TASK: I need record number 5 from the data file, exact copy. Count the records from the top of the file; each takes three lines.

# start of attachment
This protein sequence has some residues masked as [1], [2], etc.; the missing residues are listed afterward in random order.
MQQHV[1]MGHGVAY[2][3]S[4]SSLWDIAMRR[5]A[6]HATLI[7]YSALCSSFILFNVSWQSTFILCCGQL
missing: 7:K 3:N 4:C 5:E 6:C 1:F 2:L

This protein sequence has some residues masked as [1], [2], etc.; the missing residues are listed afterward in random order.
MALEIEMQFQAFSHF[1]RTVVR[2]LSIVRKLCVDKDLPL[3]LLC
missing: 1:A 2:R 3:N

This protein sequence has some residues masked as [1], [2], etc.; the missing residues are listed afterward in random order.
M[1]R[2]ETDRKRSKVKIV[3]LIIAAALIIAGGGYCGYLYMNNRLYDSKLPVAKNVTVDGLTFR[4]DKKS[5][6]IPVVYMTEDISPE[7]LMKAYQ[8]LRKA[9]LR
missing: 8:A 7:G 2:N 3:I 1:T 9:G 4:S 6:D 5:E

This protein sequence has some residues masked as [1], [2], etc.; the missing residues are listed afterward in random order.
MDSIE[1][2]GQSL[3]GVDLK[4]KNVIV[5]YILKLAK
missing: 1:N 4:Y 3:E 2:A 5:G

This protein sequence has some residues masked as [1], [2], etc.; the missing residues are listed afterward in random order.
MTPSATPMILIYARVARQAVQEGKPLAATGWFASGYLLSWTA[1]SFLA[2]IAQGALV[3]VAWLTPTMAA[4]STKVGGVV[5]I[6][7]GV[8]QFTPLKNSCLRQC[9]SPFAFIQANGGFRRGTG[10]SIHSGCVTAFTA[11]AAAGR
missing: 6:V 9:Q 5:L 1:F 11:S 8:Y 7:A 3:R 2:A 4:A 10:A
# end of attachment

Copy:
This protein sequence has some residues masked as [1], [2], etc.; the missing residues are listed afterward in random order.
MTPSATPMILIYARVARQAVQEGKPLAATGWFASGYLLSWTA[1]SFLA[2]IAQGALV[3]VAWLTPTMAA[4]STKVGGVV[5]I[6][7]GV[8]QFTPLKNSCLRQC[9]SPFAFIQANGGFRRGTG[10]SIHSGCVTAFTA[11]AAAGR
missing: 6:V 9:Q 5:L 1:F 11:S 8:Y 7:A 3:R 2:A 4:A 10:A